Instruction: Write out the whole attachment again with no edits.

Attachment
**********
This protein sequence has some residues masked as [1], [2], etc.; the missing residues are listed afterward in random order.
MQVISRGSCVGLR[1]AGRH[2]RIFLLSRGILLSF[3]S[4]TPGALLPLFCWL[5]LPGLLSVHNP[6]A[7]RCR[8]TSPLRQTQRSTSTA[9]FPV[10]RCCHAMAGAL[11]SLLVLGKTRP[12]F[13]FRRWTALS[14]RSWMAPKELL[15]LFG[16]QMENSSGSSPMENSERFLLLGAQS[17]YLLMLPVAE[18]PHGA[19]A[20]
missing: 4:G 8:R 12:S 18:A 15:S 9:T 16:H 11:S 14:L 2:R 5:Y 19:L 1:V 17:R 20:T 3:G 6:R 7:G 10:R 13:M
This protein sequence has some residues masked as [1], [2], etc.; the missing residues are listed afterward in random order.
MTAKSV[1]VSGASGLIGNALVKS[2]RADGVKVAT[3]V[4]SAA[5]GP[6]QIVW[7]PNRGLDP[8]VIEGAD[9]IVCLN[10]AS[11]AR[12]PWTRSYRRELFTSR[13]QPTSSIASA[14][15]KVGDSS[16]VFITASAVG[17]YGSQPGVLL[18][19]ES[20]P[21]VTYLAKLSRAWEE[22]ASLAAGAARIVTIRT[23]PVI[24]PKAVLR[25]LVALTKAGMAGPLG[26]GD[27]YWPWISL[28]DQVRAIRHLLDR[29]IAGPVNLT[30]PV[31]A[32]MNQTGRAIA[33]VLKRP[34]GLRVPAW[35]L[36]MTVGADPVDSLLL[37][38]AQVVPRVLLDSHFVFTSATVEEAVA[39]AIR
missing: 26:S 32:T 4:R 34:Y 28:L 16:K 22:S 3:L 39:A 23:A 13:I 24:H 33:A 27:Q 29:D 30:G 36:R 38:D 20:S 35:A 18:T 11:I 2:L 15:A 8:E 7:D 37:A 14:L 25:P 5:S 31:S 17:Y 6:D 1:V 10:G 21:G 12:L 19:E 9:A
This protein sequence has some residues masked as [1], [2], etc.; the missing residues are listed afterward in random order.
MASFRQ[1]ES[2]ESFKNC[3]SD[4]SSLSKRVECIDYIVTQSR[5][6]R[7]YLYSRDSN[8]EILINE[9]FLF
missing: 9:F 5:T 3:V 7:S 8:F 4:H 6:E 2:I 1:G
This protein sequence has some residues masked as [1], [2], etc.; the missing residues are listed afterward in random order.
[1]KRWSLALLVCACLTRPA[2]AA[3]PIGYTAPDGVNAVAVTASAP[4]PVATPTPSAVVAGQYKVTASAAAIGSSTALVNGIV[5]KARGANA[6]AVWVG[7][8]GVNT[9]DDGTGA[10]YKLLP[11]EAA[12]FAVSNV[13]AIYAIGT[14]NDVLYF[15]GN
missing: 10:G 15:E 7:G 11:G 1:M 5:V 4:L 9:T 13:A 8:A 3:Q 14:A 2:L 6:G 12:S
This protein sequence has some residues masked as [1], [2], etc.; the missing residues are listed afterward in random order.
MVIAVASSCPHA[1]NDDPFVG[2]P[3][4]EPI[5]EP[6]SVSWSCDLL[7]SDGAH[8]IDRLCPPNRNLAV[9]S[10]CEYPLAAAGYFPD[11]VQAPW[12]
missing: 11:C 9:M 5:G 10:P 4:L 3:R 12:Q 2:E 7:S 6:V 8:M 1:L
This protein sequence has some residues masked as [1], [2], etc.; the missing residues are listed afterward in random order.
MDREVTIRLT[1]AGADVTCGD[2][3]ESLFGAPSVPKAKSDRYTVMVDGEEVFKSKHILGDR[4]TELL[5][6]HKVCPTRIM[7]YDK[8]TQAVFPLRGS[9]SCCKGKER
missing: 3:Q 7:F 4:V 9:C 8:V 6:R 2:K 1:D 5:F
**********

This protein sequence has some residues masked as [1], [2], etc.; the missing residues are listed afterward in random order.
MQVISRGSCVGLR[1]AGRH[2]RIFLLSRGILLSF[3]S[4]TPGALLPLFCWL[5]LPGLLSVHNP[6]A[7]RCR[8]TSPLRQTQRSTSTA[9]FPV[10]RCCHAMAGAL[11]SLLVLGKTRP[12]F[13]FRRWTALS[14]RSWMAPKELL[15]LFG[16]QMENSSGSSPMENSERFLLLGAQS[17]YLLMLPVAE[18]PHGA[19]A[20]
missing: 4:G 8:R 12:S 18:A 15:S 9:T 16:H 11:S 14:L 2:R 5:Y 19:L 1:V 17:R 20:T 3:G 6:R 7:G 10:R 13:M
This protein sequence has some residues masked as [1], [2], etc.; the missing residues are listed afterward in random order.
MTAKSV[1]VSGASGLIGNALVKS[2]RADGVKVAT[3]V[4]SAA[5]GP[6]QIVW[7]PNRGLDP[8]VIEGAD[9]IVCLN[10]AS[11]AR[12]PWTRSYRRELFTSR[13]QPTSSIASA[14][15]KVGDSS[16]VFITASAVG[17]YGSQPGVLL[18][19]ES[20]P[21]VTYLAKLSRAWEE[22]ASLAAGAARIVTIRT[23]PVI[24]PKAVLR[25]LVALTKAGMAGPLG[26]GD[27]YWPWISL[28]DQVRAIRHLLDR[29]IAGPVNLT[30]PV[31]A[32]MNQTGRAIA[33]VLKRP[34]GLRVPAW[35]L[36]MTVGADPVDSLLL[37][38]AQVVPRVLLDSHFVFTSATVEEAVA[39]AIR
missing: 26:S 32:T 4:R 34:Y 28:L 16:K 22:S 3:L 39:A 23:A 13:I 24:H 33:A 27:Q 29:D 30:G 36:R 38:D 20:S 35:A 18:T 11:I 2:L 15:A 8:E 7:D 37:A 14:L 25:P 5:S 31:S 17:Y 6:D 1:V 10:G 21:G 12:L 19:E 9:A
This protein sequence has some residues masked as [1], [2], etc.; the missing residues are listed afterward in random order.
MASFRQ[1]ES[2]ESFKNC[3]SD[4]SSLSKRVECIDYIVTQSR[5][6]R[7]YLYSRDSN[8]EILINE[9]FLF
missing: 9:F 5:T 3:V 7:S 8:F 4:H 6:E 2:I 1:G
This protein sequence has some residues masked as [1], [2], etc.; the missing residues are listed afterward in random order.
[1]KRWSLALLVCACLTRPA[2]AA[3]PIGYTAPDGVNAVAVTASAP[4]PVATPTPSAVVAGQYKVTASAAAIGSSTALVNGIV[5]KARGANA[6]AVWVG[7][8]GVNT[9]DDGTGA[10]YKLLP[11]EAA[12]FAVSNV[13]AIYAIGT[14]NDVLYF[15]GN
missing: 10:G 15:E 7:G 11:G 1:M 5:V 4:L 9:T 13:A 8:A 3:Q 14:A 2:L 6:G 12:S
This protein sequence has some residues masked as [1], [2], etc.; the missing residues are listed afterward in random order.
MVIAVASSCPHA[1]NDDPFVG[2]P[3][4]EPI[5]EP[6]SVSWSCDLL[7]SDGAH[8]IDRLCPPNRNLAV[9]S[10]CEYPLAAAGYFPD[11]VQAPW[12]
missing: 11:C 9:M 5:G 10:P 4:L 3:R 12:Q 2:E 7:S 6:V 8:M 1:L
This protein sequence has some residues masked as [1], [2], etc.; the missing residues are listed afterward in random order.
MDREVTIRLT[1]AGADVTCGD[2][3]ESLFGAPSVPKAKSDRYTVMVDGEEVFKSKHILGDR[4]TELL[5][6]HKVCPTRIM[7]YDK[8]TQAVFPLRGS[9]SCCKGKER
missing: 3:Q 7:F 4:V 9:C 8:V 6:R 2:K 1:D 5:F